Installer interface 18 may include an outside communication device 44, such as a cell phone, standard phone, or computer equipped with a modem; a house phone 46, which may be hard-wired to telephone interface 30 via a telephone line 48; and a manual interface 50, which may be in the form of a keypad. Manual interface 50 may be in communication with control panel 20 and WSN hub 24 via option bus 22. Thus, installer interface 18 may be in communication with system controller 14 via public telephone network 32, telephone line 48, and/or option bus 22. Installer interfaces including Ethernet or a networked connection are also possible.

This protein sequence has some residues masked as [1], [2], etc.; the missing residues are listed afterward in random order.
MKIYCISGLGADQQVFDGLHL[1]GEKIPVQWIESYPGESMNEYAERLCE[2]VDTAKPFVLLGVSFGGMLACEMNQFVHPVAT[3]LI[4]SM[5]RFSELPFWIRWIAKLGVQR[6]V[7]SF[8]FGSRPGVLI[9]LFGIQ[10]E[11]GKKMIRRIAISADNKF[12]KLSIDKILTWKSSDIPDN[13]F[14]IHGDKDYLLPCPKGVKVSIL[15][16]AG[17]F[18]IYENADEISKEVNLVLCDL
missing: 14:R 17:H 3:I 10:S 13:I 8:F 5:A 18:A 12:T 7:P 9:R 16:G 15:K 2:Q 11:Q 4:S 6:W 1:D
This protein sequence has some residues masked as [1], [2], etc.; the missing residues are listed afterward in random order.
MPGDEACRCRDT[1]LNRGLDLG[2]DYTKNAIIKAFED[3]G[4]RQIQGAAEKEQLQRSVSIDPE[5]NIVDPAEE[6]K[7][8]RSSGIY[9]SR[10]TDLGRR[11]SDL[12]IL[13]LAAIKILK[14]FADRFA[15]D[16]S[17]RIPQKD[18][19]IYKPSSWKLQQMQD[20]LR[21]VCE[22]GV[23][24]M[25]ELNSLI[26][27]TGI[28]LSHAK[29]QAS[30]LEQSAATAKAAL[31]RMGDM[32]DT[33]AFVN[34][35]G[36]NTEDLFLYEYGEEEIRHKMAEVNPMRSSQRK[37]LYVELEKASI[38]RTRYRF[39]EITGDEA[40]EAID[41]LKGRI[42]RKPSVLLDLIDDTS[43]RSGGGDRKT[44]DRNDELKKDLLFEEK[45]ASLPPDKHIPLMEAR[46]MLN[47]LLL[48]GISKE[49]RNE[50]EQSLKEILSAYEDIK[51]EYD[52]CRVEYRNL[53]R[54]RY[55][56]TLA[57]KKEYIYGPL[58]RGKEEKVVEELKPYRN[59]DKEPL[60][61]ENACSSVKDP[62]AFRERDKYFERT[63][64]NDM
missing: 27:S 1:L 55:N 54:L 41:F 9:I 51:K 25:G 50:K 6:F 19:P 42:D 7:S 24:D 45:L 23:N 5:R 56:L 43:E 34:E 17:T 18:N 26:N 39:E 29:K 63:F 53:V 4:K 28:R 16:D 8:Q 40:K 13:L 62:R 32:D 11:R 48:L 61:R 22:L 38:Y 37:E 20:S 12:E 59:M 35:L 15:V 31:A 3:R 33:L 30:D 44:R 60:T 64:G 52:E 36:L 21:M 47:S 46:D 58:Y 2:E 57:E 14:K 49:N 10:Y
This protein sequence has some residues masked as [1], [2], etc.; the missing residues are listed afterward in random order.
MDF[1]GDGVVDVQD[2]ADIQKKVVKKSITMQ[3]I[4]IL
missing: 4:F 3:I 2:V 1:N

Wireless devices 16 may be in the form of any number or combination of window sensors, door sensors, glass break sensors, inertia sensors, motion detectors, smoke detectors, panic devices, gas detectors and keyfobs, for example. Window sensors and door sensors may detect the opening and/or closing of a corresponding window or door, respectively. Panic devices may be in the form of devices that human users keep on their person, and that are to be used to summon help in an emergency situation. Gas detectors may sense the presence of a harmful gas such as carbon monoxide, or carbon dioxide. A keyfob may be used to arm or disarm security system 10, and is another device that a user may possibly keep on his person. Each wireless device 16 includes a respective antenna element 52 for transmitting and receiving air-borne signals, such as radio frequency signals. The radio frequency signals may be received by and transmitted from, i.e., exchanged with, WSN hub 24. Wireless devices 16 1, 16 2 and 16 3 are indicated in